an obligation to conform to our culture™s misconception of what it means to be
a woman. Rather, it is no more than an acknowledgment that what it means to
be a woman is relevant to a particular culture if and when it has a role to play
in that culture, not some other. It is critical, therefore, to distinguish this sense
of the relevance of sexual identity, which addresses the truth of what it means
to be a woman, from the sense in which sexual identity is often thought to be
relevant, which addresses our present conception, or misconception, of what it
means to be a woman. In both cases it is the relevance of sexual identity that is
assessed, but in each case something different is meant by sexual identity.
In the former case, it is the true meaning of sexual identity that is compared
with the forms and practices of a particular culture, in order to assess the
rationality of the pursuit in and through those forms and practices of certain
valuable activities that are acknowledged to be consonant with the character
of women. That assessment poses a challenge to the prevailing conception of
sexual identity. In the latter case, however, it is the prevailing conception of
sexual identity that is related to the forms and practices of the culture that
subscribes to it, in order to assess the justi¬cations that are offered for practices
that prefer one sex to the other there. That assessment all too often collapses
into a description of the very misconception of sexual identity that women
are disadvantaged by; at best it reveals inconsistency in the application of that
misconception.15 The former approach expects us to accept the truth of what
people are, as we must; the latter approach expects us to accept the truth of
certain people™s judgments of what people are, as we have no reason to do
unless those judgments are actually shown to be correct.
As a third and ¬nal clari¬cation, I must also emphasize that an assessment
of the relevance to a particular culture of activities that are acknowledged to
be both valuable and consonant with the character of women does nothing to
preclude, as again it might appear to, the pursuit of ways of life that are at odds

15 As Catharine MacKinnon emphasizes.
178 the role of sexual identity in a successful life

with the mainstream of that culture. Suppose, for example, that the success of
some women™s lives is dependent upon access to an aboriginal culture, either
because they need access to the distinctive activities that it offers or because
they need access to its distinctive setting for activities that might also be pur-
sued in nonaboriginal settings. If that aboriginal culture is independent of any
other culture, so as to function as a separate society, then the question of rel-
evance must be directed to the forms and practices of that separate society. If
the aboriginal culture is interdependent with another culture, its host, for ex-
ample, so as to be part of a multicultural society, then the question of relevance
must be directed to the forms and practices of that multicultural society. In nei-
ther case are aboriginal activities or an aboriginal setting liable to be regarded
as irrelevant because they are marginal.
What matters, then, is the ability to draw upon the forms and practices of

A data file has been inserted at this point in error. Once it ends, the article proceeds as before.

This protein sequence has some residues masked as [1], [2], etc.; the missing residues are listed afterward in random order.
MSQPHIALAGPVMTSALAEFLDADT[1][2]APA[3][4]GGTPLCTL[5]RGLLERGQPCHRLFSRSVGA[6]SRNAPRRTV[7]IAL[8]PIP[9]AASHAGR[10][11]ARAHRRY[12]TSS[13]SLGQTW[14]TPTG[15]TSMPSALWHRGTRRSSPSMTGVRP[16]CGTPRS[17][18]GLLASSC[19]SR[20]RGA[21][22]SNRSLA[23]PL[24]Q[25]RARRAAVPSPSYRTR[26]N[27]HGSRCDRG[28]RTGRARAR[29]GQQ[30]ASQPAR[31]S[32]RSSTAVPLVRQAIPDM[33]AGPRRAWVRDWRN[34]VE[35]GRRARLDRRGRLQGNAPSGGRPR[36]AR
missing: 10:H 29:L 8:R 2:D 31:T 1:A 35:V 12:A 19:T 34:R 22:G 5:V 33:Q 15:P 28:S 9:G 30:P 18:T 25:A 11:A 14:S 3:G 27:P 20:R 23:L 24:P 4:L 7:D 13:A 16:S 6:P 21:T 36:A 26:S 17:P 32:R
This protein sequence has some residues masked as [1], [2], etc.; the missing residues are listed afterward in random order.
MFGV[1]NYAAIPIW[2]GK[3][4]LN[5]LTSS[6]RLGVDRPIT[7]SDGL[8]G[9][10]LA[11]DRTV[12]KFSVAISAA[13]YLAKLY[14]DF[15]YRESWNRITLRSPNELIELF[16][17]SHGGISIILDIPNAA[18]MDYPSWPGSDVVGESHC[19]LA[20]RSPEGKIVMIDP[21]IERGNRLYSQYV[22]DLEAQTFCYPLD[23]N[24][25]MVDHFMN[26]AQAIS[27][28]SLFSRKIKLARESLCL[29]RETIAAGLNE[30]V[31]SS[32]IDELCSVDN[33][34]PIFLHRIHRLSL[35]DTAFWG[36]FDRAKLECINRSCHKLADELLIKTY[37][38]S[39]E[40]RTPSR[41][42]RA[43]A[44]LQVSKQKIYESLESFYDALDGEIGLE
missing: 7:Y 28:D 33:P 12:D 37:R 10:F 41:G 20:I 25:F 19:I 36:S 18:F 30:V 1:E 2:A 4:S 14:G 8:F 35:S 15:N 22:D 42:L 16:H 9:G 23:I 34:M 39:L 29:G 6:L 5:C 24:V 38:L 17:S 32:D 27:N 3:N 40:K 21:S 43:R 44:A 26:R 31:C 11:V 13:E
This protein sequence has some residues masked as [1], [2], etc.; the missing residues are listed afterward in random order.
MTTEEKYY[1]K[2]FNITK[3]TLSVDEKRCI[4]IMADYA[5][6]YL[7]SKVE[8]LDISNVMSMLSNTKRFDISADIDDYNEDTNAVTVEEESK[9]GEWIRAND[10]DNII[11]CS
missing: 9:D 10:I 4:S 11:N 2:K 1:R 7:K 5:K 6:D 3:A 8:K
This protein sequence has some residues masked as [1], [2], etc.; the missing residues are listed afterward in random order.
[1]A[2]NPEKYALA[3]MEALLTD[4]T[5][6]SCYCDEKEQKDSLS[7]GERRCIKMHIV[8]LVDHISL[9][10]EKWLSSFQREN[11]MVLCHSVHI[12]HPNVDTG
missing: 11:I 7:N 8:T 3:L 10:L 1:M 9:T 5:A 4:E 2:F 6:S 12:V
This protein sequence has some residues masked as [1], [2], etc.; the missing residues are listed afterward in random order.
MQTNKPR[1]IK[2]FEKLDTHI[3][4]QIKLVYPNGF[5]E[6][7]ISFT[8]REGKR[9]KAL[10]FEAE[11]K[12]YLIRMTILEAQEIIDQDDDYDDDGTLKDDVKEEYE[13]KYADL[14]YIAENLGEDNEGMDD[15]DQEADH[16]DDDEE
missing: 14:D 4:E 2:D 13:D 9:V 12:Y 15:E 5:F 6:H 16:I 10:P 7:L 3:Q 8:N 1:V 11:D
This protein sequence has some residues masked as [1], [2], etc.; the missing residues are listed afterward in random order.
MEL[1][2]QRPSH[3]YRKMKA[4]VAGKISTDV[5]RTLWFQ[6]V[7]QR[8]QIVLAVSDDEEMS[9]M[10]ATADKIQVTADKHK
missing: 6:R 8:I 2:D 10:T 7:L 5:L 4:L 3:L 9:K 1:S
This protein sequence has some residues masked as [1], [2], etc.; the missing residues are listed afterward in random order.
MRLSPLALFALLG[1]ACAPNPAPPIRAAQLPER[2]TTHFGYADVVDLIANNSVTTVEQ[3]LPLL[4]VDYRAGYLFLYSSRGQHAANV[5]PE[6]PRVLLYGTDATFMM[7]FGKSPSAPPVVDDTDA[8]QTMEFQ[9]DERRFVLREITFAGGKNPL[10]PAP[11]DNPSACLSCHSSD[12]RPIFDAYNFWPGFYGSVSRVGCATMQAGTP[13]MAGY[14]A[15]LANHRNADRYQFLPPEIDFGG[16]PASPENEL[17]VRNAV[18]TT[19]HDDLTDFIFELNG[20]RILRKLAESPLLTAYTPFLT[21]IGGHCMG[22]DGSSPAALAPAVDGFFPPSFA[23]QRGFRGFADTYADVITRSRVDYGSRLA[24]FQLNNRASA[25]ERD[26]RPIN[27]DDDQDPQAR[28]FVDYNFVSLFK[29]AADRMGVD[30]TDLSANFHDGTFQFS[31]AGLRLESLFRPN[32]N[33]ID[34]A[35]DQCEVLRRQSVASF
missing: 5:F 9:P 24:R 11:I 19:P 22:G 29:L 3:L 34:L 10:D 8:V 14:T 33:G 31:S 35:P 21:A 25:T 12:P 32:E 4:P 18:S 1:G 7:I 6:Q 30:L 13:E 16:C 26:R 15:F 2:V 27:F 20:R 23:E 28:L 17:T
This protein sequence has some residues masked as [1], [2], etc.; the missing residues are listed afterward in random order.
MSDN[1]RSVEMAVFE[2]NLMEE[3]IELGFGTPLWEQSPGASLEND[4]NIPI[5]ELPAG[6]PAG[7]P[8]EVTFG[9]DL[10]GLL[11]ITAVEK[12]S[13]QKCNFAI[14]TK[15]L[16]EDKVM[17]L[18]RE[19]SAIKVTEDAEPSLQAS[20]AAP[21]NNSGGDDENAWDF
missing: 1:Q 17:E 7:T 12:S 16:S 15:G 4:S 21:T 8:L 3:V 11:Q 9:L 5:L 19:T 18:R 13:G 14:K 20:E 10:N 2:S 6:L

one™s society in imagining and pursuing the project of a life and in carrying out
that project successfully, an ability that depends upon a genuine understanding
of what each person is and what she or he might value in that society. People
have every reason to expect that the society of which they are members will
understand them accurately and completely enough to permit them access to
all those valuable activities that may be rationally pursued within its forms and
practices, and no reason to expect more. If we are to end women™s disadvantage,
we need to discover not only what it means to be a woman, but the relevance
of that way of life to our culture.

ii. nonlimiting misconceptions. The corollary to this conclusion, and
what I call the second implication of the role played by value in the construction
of a successful life, is that a misconception of what it means to be a woman does
not disadvantage women unless it touches those aspects of their character they
must call upon in order to lead successful lives. As I have argued, it is neither
possible nor desirable to pursue all the valuable implications of what one is, that
is, to pursue all the valuable goals that one is capable of pursuing. Accordingly
we do not need a complete, or fully accurate, understanding of sexual identity
in order to prevent women™s disadvantage, provided our understanding is both
accurate as far as it goes and comprehensive enough to embrace qualities that
can be applied to the pursuit of a range of valuable goals in our culture, a
range that permits women to lead successful lives.16 In other words, while
the disadvantage that women now suffer is the product of a misconception of
what it means to be a woman, it does not follow that all such misconceptions
disadvantage women. On the contrary, many such misconceptions, annoying
though they may be, simply have no bearing upon the success of a woman™s
life.


16 See the discussion of knowledge in section III below.
II. The Signi¬cance of Misconceptions 179

As I have argued, misconceptions are disadvantaging if they are either com-
prehensive in their character or critical to the success of the project of a life. A
comprehensive misconception of what it means to be a woman disadvantages
a woman because it denies her access to all goals that are consonant with her
character, and so denies her access to all goals that she is capable of valuing.
Even an apparently minor misconception of sexual identity will disadvantage
a woman, however, if it denies her access to goals that are critical to the suc-
cess of her life. If, for example, women are understood to be different from
men in some limited degree when in fact they are not, and if the success of at
least some women™s lives is dependent upon access to the very qualities that
women are mistakenly thought to lack, then women will be disadvantaged by
the prevailing misconception of them, despite its limited degree. Conversely, if
women are understood to be the same as men in certain limited respects, when
in fact they differ from men in just those respects, and if the success of at least
some women™s lives depends upon access to their difference in those respects,
then women will be disadvantaged by the prevailing misconception of them,